Who were the Sea Peoples?

Jan 2015
2,902
MD, USA
We do have examples; the period in question would fall between the Thebes Cuirass (with pauldrons) and early Archaic armour: scroll down here:
The Greek Age of Bronze - Armour
Decorated cuirasses were common some probably looked similar to the dipictions, with patterns of repousse bosses and decorative embellishments imitating the thoracic arch.on the chest, so fits right in.
Careful, Todd--ALL of those reconstructions of "Mycenaean" armor with the chevron-style articulations are copied from the Medinet Habu reliefs! There are no *Greek* examples or depictions of such a form. So you've got a perfectly circular argument, there. Egyptian art is being used to speculate Greek armor, which is then being used to "prove" the presence of Greeks in Egypt!

Only the later bell cuirass has anything remotely similar, and that only has one or two embossed lines taking that shape, not all the way down the front.

Similarly, I've never been happy with using Mycenaean rapiers as examples of "sea people" swords, they are simply far too early for that.

Matthew
 
Likes: Massenzio
Oct 2013
6,262
Planet Nine, Oregon
There is the gap from the Thebes Cuirass to later decorated cuirasses, but continental european examples are similar, as are cuirasses from later Iron Age civs. The Marmesse cuirasses are similar, and thoracic arch decoration would be likely:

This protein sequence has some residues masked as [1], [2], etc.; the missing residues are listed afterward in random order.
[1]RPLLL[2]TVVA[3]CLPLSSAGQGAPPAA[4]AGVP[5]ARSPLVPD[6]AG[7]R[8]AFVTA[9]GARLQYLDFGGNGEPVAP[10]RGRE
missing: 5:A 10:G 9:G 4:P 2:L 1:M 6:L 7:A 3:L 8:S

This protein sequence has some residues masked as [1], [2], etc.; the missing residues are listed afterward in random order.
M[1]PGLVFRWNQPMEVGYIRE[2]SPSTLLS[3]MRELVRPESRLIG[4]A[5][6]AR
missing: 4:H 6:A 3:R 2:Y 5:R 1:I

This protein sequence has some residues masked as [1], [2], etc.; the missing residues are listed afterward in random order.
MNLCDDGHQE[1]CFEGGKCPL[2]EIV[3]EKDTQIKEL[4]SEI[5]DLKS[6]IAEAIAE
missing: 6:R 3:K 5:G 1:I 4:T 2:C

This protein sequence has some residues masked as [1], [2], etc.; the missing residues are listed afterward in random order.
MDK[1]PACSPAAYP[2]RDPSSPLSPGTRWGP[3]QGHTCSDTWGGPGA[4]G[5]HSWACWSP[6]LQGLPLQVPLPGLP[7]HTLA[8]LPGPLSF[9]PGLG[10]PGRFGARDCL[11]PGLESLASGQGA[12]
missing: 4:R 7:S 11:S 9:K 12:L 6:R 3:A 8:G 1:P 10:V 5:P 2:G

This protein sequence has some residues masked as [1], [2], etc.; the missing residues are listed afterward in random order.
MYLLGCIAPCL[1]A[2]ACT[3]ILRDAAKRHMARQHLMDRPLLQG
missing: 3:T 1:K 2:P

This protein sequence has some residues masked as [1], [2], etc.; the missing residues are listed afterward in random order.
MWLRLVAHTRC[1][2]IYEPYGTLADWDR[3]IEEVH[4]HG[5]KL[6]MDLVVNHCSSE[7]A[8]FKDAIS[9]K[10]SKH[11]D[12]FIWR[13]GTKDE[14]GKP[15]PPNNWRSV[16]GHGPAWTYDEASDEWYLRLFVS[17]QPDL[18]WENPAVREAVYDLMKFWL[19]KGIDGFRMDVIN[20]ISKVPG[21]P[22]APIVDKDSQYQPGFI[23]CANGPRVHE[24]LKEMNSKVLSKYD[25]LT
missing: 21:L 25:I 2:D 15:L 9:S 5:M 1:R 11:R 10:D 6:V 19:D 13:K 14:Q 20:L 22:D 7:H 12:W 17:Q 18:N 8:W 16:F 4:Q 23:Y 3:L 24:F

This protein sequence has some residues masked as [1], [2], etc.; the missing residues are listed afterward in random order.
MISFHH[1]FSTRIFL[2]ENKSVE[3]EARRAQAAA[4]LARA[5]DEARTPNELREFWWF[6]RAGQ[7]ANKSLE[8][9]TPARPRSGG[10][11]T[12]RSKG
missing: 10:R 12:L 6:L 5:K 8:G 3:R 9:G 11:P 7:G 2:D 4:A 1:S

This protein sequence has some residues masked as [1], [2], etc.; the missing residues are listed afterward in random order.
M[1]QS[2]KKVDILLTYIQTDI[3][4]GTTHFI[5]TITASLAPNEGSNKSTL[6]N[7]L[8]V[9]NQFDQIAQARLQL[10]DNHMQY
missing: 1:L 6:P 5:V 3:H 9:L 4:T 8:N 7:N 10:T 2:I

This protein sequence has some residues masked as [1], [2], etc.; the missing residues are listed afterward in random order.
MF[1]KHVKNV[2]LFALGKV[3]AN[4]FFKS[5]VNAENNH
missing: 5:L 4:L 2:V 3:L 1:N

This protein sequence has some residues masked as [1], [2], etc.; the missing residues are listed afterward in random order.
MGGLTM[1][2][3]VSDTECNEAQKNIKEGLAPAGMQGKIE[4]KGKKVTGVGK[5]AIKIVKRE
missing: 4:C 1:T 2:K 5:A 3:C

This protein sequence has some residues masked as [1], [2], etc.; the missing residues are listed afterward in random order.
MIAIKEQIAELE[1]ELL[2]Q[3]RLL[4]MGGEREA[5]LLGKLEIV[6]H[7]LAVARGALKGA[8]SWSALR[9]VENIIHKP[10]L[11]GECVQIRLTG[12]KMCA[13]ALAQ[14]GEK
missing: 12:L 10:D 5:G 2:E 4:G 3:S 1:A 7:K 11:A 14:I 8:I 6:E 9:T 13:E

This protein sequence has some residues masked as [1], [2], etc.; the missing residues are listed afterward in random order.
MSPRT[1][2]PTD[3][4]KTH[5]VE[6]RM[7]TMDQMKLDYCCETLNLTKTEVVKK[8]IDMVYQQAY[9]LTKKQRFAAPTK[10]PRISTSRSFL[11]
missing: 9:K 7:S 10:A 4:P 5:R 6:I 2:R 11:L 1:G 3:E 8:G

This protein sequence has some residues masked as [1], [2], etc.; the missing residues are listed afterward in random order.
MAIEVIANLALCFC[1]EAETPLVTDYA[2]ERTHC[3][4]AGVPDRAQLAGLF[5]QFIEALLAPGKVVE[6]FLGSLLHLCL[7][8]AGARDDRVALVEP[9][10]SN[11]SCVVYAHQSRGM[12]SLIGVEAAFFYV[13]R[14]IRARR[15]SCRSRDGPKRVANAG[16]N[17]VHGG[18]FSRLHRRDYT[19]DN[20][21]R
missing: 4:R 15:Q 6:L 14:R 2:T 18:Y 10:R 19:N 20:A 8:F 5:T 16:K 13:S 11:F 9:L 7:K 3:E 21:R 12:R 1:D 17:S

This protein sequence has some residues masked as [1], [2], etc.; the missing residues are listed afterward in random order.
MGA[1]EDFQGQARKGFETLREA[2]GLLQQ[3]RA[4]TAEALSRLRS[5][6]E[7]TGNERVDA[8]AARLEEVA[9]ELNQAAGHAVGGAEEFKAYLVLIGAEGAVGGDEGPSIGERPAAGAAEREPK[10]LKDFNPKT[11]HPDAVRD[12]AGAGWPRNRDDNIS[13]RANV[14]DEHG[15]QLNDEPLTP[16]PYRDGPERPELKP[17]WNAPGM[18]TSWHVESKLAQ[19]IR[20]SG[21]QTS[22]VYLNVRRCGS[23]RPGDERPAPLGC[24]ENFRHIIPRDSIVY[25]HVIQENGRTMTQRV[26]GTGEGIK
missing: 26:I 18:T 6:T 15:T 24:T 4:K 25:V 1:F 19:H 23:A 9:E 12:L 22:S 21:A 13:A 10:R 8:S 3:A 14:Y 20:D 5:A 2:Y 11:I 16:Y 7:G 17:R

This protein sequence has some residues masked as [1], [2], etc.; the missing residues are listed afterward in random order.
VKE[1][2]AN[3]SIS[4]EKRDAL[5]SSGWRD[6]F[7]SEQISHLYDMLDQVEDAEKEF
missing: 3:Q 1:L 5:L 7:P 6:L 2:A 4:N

The Marmesse cuirass | Musée archéologie nationale
The plate pauldrons only occur in Aegean, from Dendra Panopy to Thebes cuirass, and could have continued into the Geometric.
Some of them wear tiara helmets; those have been found in Crete, not the Nile delta. If the swords aren't exactly rapiers, they certainly aren't Egyptian or near eastern, and look like Aegean or European examples. The big round shields are not native to the area, but are mentioned as being used by the Greeks in the Iliad, as are horned helmets, and now with the tests on the Philistine.. You gotta take Odysseus at his word! Why include that humiliating episode in the Odyssey that perfectly matches a Greek raid? Too perfect.
 
Feb 2011
804
Kitchener. Ont.
We do have examples; the period in question would fall between the Thebes Cuirass (with pauldrons) and early Archaic armour: scroll down here:
The Greek Age of Bronze - Armour
Decorated cuirasses were common some probably looked similar to the dipictions, with patterns of repousse bosses and decorative embellishments imitating the thoracic arch.on the chest, so fits right in.
That's the problem, "similar", is not the "same".
To be fair to the question we need to find this armor where it was used, and from what we can tell this was in the Delta.
Finding examples that are similar in Greece doesn't help us when we are still not able to prove Greeks were in Egypt at the end of the Late Bronze.
Many of those reproductions are largely speculative when we see the small examples of pieces of armor that have survived. And, the article itself even says this body armor was also made of leather.

"The efficiency of the bronze cuirass to protect from swords lashes especially in comparison to linen or leather corselet, has often been questionable. "